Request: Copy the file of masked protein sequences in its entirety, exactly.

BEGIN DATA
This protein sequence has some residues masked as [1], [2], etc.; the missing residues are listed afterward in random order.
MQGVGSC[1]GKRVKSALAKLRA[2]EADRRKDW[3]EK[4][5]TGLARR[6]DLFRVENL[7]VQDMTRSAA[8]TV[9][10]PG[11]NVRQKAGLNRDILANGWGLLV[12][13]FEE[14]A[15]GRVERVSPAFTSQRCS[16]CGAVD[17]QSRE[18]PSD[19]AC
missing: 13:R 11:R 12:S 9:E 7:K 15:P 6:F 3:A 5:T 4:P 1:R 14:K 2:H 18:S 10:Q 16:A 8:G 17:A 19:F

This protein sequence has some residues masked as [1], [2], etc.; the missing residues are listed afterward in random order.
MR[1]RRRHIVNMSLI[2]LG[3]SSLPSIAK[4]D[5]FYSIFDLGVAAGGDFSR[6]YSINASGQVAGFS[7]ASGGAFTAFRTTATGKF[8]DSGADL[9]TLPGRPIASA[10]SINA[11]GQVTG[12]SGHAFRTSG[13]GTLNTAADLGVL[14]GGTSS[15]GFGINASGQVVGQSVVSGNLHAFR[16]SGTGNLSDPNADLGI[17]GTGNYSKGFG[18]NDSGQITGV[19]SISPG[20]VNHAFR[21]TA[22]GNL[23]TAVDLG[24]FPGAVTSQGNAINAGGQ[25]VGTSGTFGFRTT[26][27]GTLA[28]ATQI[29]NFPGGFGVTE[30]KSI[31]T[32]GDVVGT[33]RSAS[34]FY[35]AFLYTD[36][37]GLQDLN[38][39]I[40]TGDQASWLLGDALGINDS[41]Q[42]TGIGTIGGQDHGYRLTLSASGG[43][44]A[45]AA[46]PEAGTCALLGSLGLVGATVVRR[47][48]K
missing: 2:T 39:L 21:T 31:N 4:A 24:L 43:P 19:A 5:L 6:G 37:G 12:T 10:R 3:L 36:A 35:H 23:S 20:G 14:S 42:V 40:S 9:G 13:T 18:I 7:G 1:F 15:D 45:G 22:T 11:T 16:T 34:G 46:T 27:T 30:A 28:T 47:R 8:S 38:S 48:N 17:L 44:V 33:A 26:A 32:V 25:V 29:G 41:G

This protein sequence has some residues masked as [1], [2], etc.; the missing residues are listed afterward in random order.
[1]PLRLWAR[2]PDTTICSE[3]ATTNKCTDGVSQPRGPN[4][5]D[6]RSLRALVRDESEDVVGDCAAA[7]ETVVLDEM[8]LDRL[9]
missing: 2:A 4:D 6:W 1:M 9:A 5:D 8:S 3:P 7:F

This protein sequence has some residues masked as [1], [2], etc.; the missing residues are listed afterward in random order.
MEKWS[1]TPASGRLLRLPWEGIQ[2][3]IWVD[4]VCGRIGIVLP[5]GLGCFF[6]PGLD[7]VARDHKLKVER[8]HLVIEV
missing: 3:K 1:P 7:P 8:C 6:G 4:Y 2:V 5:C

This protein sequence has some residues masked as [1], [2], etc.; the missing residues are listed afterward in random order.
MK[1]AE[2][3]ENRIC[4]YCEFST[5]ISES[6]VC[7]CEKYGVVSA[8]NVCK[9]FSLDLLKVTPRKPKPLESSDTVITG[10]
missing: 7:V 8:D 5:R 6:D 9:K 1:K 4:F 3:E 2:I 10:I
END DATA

This protein sequence has some residues masked as [1], [2], etc.; the missing residues are listed afterward in random order.
MQGVGSC[1]GKRVKSALAKLRA[2]EADRRKDW[3]EK[4][5]TGLARR[6]DLFRVENL[7]VQDMTRSAA[8]TV[9][10]PG[11]NVRQKAGLNRDILANGWGLLV[12][13]FEE[14]A[15]GRVERVSPAFTSQRCS[16]CGAVD[17]QSRE[18]PSD[19]AC
missing: 13:R 11:R 12:S 9:E 7:K 15:P 6:F 3:A 5:T 4:P 1:R 14:K 2:H 18:S 10:Q 16:A 8:G 17:A 19:F

This protein sequence has some residues masked as [1], [2], etc.; the missing residues are listed afterward in random order.
MR[1]RRRHIVNMSLI[2]LG[3]SSLPSIAK[4]D[5]FYSIFDLGVAAGGDFSR[6]YSINASGQVAGFS[7]ASGGAFTAFRTTATGKF[8]DSGADL[9]TLPGRPIASA[10]SINA[11]GQVTG[12]SGHAFRTSG[13]GTLNTAADLGVL[14]GGTSS[15]GFGINASGQVVGQSVVSGNLHAFR[16]SGTGNLSDPNADLGI[17]GTGNYSKGFG[18]NDSGQITGV[19]SISPG[20]VNHAFR[21]TA[22]GNL[23]TAVDLG[24]FPGAVTSQGNAINAGGQ[25]VGTSGTFGFRTT[26][27]GTLA[28]ATQI[29]NFPGGFGVTE[30]KSI[31]T[32]GDVVGT[33]RSAS[34]FY[35]AFLYTD[36][37]GLQDLN[38][39]I[40]TGDQASWLLGDALGINDS[41]Q[42]TGIGTIGGQDHGYRLTLSASGG[43][44]A[45]AA[46]PEAGTCALLGSLGLVGATVVRR[47][48]K
missing: 2:T 39:L 21:T 31:N 4:A 24:L 43:P 19:A 5:L 6:G 37:G 12:T 10:R 3:L 36:A 35:H 23:S 20:G 14:S 42:V 40:S 9:G 13:T 18:I 7:G 1:F 15:D 45:G 22:T 11:T 16:T 34:G 46:T 27:T 30:A 28:T 47:R 8:S 38:S 48:N 17:L 44:V 33:A 26:A 32:V 25:V 29:G 41:G

This protein sequence has some residues masked as [1], [2], etc.; the missing residues are listed afterward in random order.
[1]PLRLWAR[2]PDTTICSE[3]ATTNKCTDGVSQPRGPN[4][5]D[6]RSLRALVRDESEDVVGDCAAA[7]ETVVLDEM[8]LDRL[9]
missing: 2:A 4:D 6:W 1:M 9:A 5:D 8:S 3:P 7:F

This protein sequence has some residues masked as [1], [2], etc.; the missing residues are listed afterward in random order.
MEKWS[1]TPASGRLLRLPWEGIQ[2][3]IWVD[4]VCGRIGIVLP[5]GLGCFF[6]PGLD[7]VARDHKLKVER[8]HLVIEV
missing: 3:K 1:P 7:P 8:C 6:G 4:Y 2:V 5:C

This protein sequence has some residues masked as [1], [2], etc.; the missing residues are listed afterward in random order.
MK[1]AE[2][3]ENRIC[4]YCEFST[5]ISES[6]VC[7]CEKYGVVSA[8]NVCK[9]FSLDLLKVTPRKPKPLESSDTVITG[10]
missing: 7:V 8:D 5:R 6:D 9:K 1:K 4:F 3:E 2:I 10:I